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Where’s Bill Slawski when you Need Him?

I applied for a Business Process Patent years ago because it appeared to be a way to protect a business model that larger, more aggressive competitors could co-opt. It wasn’t. I never knew why, and never got a straight answer from the patent attorneys I dealt with, but it was clear that large aggressive corporations could get business process patents and I could not.

Ten-plus years later, we see the USPTO revising how it awards such patents. We have discussions of how the changes might effect things like Google’s patent on PageRank. Man, if I ever needed a student of the law who could also explain things in the good English that we search people understand, I need one now.

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2 Responses to “Where’s Bill Slawski when you Need Him?”

  1. Bill Says:

    Thanks. :)

    Many of the patent filings from Google that I’ve seen describe computer processes which take place on more than one computer, which might mean that they would survive this change in position from the US Patent Office. why would a process involving more than one computer be successful, and one involving only a single computer not be successful - I don’t know. The author of the article you link to calls that distinction “so Kafkaesque as to strain credulity.”

    For instance, the patent filing from Google on Blended Search - Interleaving Search Results involves multiple search engines, and a “results mixer” that determines if and how search results could be mixed together.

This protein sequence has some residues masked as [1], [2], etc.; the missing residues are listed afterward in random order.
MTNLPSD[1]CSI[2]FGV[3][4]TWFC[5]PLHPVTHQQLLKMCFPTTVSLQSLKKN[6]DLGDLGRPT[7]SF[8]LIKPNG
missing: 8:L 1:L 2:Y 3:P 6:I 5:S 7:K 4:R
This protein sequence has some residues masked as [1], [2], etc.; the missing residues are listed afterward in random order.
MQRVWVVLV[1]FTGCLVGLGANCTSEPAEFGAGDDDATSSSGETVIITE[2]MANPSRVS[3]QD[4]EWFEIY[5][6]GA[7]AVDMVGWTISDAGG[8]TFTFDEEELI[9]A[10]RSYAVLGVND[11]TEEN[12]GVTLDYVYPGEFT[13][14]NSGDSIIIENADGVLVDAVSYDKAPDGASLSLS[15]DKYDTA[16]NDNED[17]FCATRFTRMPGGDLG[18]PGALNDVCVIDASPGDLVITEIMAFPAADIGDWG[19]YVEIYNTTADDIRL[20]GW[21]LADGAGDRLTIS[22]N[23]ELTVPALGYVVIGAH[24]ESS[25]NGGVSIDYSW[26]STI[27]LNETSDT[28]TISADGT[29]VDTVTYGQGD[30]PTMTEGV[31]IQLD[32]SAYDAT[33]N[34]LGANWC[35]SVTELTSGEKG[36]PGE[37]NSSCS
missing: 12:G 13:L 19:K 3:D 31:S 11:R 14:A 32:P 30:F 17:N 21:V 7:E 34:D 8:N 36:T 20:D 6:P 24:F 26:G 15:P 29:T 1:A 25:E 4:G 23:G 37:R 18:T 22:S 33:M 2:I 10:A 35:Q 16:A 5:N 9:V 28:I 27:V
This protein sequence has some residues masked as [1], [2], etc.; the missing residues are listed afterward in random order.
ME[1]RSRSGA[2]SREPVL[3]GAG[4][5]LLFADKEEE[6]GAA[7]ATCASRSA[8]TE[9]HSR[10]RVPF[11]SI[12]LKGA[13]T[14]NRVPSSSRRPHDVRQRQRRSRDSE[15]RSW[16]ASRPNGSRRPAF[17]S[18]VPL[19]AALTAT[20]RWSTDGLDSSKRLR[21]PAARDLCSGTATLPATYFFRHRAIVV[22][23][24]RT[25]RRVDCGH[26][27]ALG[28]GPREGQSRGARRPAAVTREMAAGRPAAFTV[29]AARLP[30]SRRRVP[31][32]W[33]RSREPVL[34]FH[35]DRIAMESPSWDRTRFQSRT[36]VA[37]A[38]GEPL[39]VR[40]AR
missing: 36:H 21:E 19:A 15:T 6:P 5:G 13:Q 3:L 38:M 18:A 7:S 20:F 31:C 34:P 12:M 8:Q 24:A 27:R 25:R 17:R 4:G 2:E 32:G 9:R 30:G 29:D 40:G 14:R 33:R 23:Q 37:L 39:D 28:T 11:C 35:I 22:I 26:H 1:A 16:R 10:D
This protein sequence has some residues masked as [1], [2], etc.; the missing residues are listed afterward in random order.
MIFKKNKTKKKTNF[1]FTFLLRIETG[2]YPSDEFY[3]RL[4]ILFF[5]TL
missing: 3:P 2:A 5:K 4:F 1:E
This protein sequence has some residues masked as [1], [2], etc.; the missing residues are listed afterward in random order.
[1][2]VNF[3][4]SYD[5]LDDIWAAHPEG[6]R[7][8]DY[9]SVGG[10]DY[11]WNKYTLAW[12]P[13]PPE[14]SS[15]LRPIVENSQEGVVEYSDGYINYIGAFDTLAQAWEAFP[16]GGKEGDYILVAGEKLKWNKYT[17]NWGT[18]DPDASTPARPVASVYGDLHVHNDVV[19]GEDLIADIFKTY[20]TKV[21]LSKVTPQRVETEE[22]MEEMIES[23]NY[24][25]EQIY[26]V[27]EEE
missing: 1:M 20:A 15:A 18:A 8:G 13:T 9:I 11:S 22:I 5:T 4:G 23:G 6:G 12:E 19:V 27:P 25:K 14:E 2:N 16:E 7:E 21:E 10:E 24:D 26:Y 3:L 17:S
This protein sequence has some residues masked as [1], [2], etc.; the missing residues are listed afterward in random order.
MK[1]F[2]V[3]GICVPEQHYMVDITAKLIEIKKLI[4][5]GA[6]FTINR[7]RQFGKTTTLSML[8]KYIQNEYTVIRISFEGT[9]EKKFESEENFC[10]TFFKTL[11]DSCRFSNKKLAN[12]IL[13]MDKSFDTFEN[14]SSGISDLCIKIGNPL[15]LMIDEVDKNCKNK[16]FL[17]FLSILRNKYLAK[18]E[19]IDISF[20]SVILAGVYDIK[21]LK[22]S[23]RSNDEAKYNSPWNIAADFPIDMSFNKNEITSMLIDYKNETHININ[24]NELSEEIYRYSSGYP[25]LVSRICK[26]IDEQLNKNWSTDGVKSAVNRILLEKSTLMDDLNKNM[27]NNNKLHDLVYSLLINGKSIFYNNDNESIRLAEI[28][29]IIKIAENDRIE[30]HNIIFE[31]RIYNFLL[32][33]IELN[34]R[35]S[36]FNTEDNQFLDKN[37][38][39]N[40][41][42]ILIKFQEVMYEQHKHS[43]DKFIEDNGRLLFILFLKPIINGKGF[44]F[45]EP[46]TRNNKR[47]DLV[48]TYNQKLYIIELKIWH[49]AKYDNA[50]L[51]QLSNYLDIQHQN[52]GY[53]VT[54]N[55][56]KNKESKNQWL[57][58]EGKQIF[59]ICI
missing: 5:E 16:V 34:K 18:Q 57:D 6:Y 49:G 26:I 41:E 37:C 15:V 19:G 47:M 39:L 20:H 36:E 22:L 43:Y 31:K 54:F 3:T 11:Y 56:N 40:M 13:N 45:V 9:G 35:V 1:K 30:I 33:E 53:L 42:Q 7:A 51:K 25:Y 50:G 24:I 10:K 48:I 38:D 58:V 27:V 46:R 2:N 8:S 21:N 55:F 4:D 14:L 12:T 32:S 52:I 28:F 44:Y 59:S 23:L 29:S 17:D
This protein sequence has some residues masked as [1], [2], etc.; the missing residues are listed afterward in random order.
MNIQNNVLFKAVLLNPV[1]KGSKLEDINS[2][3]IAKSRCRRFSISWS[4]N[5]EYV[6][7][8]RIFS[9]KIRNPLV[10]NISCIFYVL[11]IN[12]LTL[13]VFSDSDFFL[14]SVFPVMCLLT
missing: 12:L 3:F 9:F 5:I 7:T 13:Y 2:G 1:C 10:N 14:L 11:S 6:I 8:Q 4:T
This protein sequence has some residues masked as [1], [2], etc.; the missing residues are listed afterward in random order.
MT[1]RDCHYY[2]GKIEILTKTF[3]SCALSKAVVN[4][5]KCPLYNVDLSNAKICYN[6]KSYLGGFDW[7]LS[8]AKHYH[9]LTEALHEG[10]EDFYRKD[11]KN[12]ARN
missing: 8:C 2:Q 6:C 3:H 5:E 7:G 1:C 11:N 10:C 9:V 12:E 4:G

Regardless, I think there are other bigger problems at the USTPO, such as a recently granted patent involving anchortext exhibited.

    A document displaying the search process used by the patent examiner when he was looking for earlier and similar methods showed that when he searched in one academic resources database (the ACM Digital Library), instead of looking for “anchortext”, he searched for “anchotext.” He didn’t find much in the way of relevant results with that text.

    A comment to my post on that patent, from the head of the research department at Lycos, also pointed to a granted Lycos patent that described a similar process involving “link text” that was filed and granted earlier than the patent in question.

    @Bill thanks for stopping by (sorry your comment got flagged for moderation - go figure). That search example is appalling, but who would not expect sloppy work with the time and work pressures those staffers endure? What is most interesting to me is the documentation that reveals the sloppyness… that transparency is perfect for passing liability for the sloppyness right back into the system, protecting the staffers from the usual scapegoating, and letting us pursue righting the wrongs. As usual, no shortage of work for the lawyers ;-)

  2. Stacy Says:

    man, I wish we were patent lawyers. I hear getting even a simple patent is a long and tedious process, and there is a massive backlog so the official patent does not happen for years.

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